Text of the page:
You can possess all of the other traits, and you're still pretty much guaranteed to run into numerous points in the life of a company where you're staring into the abyss of imminent failure. The ability to withstand that kind of pressure is probably a prerequisite for highly successful founders.

You don't think that's covered by:

> They are tough and calm. Founders of great companies are always tough and unflappable.

If we're going with physical attributes.

I would add - Don't mind not sleeping.

I think there are two important areas he doesn't touch on: 1. Timing: The most successful companies are also the ones that are usually at a particular point in time when an opportunity exists. Too early, you fail, too late, you fail as well (for different reasons). 2. A scalable idea: The most successful companies find product or service ideas that scale hugely. These ideas are pretty rare. More often, people find ideas they like and can execute but turn out to be ideas that scale only so far. Sometime it turns out that they've actually founded a services business and didn't know it. More often, they find an idea that can scale to, say, $5m in revenue but then has trouble scaling beyond that. Billion dollar ideas likely represent a very small portion.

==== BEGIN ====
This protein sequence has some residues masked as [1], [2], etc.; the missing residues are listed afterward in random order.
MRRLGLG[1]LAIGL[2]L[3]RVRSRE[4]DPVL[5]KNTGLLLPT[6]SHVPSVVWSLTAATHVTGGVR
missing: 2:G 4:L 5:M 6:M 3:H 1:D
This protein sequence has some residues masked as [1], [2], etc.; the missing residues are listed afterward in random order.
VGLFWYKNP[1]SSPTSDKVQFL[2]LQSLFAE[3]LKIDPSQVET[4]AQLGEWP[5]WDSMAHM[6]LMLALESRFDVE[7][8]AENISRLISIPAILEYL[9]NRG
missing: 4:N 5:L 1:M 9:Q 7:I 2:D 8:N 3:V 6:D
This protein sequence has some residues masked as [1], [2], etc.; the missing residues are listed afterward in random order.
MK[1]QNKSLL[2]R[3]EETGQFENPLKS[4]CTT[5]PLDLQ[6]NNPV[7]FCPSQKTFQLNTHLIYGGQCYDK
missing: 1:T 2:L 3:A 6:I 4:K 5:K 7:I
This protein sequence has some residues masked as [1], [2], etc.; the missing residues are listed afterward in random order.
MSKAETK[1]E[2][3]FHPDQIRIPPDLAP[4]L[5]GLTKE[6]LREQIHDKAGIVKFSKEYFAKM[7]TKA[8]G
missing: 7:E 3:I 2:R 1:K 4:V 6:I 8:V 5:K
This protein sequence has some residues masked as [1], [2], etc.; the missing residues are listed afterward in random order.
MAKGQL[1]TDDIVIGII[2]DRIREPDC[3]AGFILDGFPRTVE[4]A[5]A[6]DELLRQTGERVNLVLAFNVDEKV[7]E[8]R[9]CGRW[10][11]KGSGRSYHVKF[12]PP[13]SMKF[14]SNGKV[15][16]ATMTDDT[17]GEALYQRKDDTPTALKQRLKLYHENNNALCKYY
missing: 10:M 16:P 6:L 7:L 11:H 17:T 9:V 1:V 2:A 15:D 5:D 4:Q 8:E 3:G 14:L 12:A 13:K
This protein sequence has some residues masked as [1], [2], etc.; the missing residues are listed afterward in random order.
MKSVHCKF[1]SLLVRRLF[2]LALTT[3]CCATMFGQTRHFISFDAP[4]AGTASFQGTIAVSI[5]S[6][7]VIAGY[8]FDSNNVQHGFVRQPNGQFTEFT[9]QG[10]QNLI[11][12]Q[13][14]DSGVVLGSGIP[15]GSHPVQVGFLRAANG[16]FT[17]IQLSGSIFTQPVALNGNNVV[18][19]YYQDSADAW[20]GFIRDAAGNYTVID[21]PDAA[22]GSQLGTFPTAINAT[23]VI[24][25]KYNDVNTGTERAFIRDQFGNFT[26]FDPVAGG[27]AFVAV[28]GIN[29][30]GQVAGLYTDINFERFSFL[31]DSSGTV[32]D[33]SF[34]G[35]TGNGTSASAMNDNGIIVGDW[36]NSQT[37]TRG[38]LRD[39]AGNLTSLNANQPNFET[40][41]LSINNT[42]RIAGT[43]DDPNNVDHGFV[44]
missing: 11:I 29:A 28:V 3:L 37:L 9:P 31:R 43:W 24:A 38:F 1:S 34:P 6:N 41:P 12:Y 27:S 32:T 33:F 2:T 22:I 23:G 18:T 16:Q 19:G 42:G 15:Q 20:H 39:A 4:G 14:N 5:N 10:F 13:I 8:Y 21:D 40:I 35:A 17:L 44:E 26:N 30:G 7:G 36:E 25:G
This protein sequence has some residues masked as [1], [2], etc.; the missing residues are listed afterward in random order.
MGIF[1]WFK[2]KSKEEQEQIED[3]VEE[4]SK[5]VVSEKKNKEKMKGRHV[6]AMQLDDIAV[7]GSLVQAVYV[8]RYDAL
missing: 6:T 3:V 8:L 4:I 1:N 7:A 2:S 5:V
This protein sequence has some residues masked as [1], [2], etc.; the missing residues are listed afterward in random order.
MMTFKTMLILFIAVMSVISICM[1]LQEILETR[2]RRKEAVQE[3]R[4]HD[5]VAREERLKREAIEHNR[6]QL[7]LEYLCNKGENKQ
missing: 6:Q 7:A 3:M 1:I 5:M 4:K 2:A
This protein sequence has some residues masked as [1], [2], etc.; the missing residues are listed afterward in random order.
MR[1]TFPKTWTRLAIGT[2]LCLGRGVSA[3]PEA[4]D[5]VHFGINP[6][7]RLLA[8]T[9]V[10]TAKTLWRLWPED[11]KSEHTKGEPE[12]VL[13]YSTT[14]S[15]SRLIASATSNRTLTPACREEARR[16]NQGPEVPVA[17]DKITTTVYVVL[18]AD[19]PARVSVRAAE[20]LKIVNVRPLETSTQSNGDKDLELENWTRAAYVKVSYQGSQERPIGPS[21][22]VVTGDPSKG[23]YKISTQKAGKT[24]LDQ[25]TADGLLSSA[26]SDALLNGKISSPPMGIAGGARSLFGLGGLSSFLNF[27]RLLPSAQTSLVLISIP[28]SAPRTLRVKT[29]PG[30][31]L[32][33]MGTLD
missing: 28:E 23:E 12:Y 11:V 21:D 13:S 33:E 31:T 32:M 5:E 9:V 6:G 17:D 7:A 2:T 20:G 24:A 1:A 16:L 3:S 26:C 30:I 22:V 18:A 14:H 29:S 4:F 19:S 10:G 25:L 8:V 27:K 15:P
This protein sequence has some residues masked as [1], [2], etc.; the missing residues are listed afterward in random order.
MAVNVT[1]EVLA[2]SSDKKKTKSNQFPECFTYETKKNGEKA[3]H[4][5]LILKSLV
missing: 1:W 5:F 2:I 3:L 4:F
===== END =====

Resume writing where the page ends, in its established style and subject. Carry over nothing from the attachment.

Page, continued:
I like Sam's blog posts. They are short and punchy. Always leaving me charged with energy. Good stuff. Keep it up Sam!

"They have a whatever-it-takes attitude." - This is such a powerful trait that it puts the "big dreamers" to shame and separates the Wannapreneurs from Entrepreneurs. Anyone is capable of dreaming, talking big, generate ideas et al.. but few are capable of executing them by doing whatever it takes to turn that dream into reality. Ha, it reminds me of the "never give up frog poster".

Good stuff. Only nitpick is the "partnership" comment. I actually think too many startups are too insular and not comfortable working with other companies early on. However perhaps here he meant the "hit it out of the ballpark" partnership type.

Please add to "They don't get excited about pretending to run a startup" - they're not on Twitter tweeting cliche's around vision/team/culture/design/customer love all day. That's a big red flag to me.

Wow, so many traits!

I noticed this one is not quite easy to make: